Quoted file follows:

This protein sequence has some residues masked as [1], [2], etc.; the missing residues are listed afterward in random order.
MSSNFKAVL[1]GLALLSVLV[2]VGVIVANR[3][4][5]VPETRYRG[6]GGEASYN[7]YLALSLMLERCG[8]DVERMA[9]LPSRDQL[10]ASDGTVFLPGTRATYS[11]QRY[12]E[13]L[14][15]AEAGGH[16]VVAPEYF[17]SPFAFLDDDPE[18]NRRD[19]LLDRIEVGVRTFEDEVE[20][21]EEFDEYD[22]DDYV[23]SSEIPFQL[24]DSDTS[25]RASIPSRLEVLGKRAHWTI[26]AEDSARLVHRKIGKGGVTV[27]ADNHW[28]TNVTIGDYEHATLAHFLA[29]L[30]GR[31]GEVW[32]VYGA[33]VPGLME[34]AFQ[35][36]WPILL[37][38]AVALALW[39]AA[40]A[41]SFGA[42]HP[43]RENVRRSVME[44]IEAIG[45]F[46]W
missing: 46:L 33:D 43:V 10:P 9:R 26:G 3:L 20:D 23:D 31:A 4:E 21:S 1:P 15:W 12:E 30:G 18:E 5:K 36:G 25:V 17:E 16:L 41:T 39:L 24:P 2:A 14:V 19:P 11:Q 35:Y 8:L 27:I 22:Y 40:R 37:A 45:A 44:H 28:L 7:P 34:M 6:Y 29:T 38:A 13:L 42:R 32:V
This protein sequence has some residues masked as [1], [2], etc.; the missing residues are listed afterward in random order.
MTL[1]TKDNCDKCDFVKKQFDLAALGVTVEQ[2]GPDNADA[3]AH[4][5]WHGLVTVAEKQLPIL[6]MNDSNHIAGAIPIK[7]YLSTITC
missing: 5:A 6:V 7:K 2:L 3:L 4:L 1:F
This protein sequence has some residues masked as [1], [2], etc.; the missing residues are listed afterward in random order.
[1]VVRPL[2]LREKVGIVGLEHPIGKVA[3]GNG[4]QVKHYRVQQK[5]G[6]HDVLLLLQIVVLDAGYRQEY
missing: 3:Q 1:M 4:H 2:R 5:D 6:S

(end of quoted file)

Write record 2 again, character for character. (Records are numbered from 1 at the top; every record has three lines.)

This protein sequence has some residues masked as [1], [2], etc.; the missing residues are listed afterward in random order.
MTL[1]TKDNCDKCDFVKKQFDLAALGVTVEQ[2]GPDNADA[3]AH[4][5]WHGLVTVAEKQLPIL[6]MNDSNHIAGAIPIK[7]YLSTITC
missing: 5:A 6:V 7:K 2:L 3:L 4:L 1:F